small profit by trade, or the like.
To turn around one's finger, to have complete control of
the will and actions of; to be able to influence at
To turn aside, to avert.
To turn away.
(a) To dismiss from service; to discard; as, to turn away
(b) To avert; as, to turn away wrath or evil.
To turn back.
(a) To give back; to return.
We turn not back the silks upon the merchants,
When we have soiled them. --Shak.
(b) To cause to return or retrace one's steps; hence, to
drive away; to repel. --Shak.
To turn down.
(a) To fold or double down.
(b) To turn over so as to conceal the face of; as, to turn
(c) To lower, or reduce in size, by turning a valve,
stopcock, or the like; as, turn down the lights.
To turn in.
(a) To fold or double under; as, to turn in the edge of
(b) To direct inwards; as, to turn the toes in when
(c) To contribute; to deliver up; as, he turned in a large
To turn in the mind, to revolve, ponder, or meditate upon;
-- with about, over, etc. " Turn these ideas about in your
mind." --I. Watts.
To turn off.
(a) To dismiss contemptuously; as, to turn off a sycophant
or a parasite.
(b) To give over; to reduce.
(c) To divert; to deflect; as, to turn off the thoughts
from serious subjects; to turn off a joke.
(d) To accomplish; to perform, as work.
(e) (Mech.) To remove, as a surface, by the process of
turning; to reduce in size by turning.
(f) To shut off, as a fluid, by means of a valve,
stopcock, or other device; to stop the passage of; as,
to turn off the water or the gas.
To turn one's coat, to change one's uniform or colors; to
go over to the opposite party.
To turn one's goods or To turn one's money, and the like,
to exchange in the course of trade; to keep in lively
exchange or circulation; to gain or increase in trade.
To turn one's hand to, to adapt or apply one's self to; to
To turn out.
(a) To drive out; to expel; as, to turn a family out of
doors; to turn a man out of office.
I'll turn you out of my kingdom. -- Shak.
(b) to put to pasture, as cattle or horses.
(c) To produce, as the result of labor, or any process of
manufacture; to furnish in a completed state.
(d) To reverse, as a pocket, bag, etc., so as to bring the
inside to the outside; hence, to produce.
(e) To cause to cease, or to put out, by turning a
stopcock, valve, or the like; as, to turn out the
To turn over.
(a) To change or reverse the position of; to overset; to
overturn; to cause to roll over.
(b) To transfer; as, to turn over business to another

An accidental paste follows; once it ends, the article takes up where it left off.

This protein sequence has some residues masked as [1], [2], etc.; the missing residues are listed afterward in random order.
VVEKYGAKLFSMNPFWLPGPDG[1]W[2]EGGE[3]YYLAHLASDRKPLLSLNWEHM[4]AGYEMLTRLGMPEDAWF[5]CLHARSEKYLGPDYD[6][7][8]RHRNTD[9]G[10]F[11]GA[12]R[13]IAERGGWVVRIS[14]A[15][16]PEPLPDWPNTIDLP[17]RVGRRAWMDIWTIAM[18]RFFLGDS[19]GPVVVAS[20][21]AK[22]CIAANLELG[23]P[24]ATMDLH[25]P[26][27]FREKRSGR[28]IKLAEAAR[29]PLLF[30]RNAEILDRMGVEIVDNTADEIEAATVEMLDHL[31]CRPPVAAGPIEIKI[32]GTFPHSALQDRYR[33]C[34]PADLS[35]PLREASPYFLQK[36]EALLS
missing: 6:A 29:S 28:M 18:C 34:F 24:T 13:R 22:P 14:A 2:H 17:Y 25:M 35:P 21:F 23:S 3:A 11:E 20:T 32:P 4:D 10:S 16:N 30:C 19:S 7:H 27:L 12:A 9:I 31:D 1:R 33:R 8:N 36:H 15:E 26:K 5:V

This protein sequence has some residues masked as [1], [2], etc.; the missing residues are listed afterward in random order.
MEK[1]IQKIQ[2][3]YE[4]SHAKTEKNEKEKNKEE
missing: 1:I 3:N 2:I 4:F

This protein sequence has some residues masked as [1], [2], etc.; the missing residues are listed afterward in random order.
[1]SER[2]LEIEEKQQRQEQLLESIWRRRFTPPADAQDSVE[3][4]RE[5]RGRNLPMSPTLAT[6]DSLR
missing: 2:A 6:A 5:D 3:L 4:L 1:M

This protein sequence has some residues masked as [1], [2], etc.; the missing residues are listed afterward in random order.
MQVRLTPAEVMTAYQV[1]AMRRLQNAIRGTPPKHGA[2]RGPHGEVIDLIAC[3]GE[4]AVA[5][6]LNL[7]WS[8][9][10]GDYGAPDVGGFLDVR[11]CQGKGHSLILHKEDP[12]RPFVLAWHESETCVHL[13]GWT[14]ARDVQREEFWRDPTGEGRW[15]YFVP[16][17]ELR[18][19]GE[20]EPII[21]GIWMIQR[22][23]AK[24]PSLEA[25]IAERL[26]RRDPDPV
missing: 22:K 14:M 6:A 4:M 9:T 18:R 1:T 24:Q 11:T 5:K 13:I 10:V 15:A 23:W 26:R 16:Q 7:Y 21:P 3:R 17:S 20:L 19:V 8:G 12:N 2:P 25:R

(c) To read or examine, as a book, while, turning the
leaves. "We turned o'er many books together." --Shak.
(d) To handle in business; to do business to the amount
of; as, he turns over millions a year. [Colloq.]
To turn over a new leaf. See under Leaf.
To turn tail, to run away; to retreat ignominiously.
To turn the back, to flee; to retreat.
To turn the back on or
To turn the back upon, to treat with contempt; to reject or
To turn the corner, to pass the critical stage; to get by
the worst point; hence, to begin to improve, or to
To turn the die or To turn the dice, to change fortune.
To turn the edge of or To turn the point of, to bend over
the edge or point of so as to make dull; to blunt.
To turn the head of or To turn the brain of, to make
giddy, wild, insane, or the like; to infatuate; to
overthrow the reason or judgment of; as, a little success
turned his head.
To turn the scale or To turn the balance, to change the
preponderance; to decide or determine something doubtful;
to tip the balance.
To turn the stomach of, to nauseate; to sicken.
To turn the tables, to reverse the chances or conditions of
success or superiority; to give the advantage to the
person or side previously at a disadvantage.
To turn tippet, to make a change. [Obs.] --B. Jonson.
To turn to profit, To turn to advantage, etc., to make
profitable or advantageous.
To turn turtle, to capsize bottom upward; -- said of a
vessel. [Naut. slang]
To turn under (Agric.), to put, as soil, manure, etc.,
underneath from the surface by plowing, digging, or the
To turn up.
(a) To turn so as to bring the bottom side on top; as, to
turn up the trump.
(b) To bring from beneath to the surface, as in plowing,
(c) To give an upward curve to; to tilt; as, to turn up
To turn upon, to retort; to throw back; as, to turn the
arguments of an opponent upon himself.
To turn upside down, to confuse by putting things awry; to
throw into disorder.
This house is turned upside down since Robin Ostler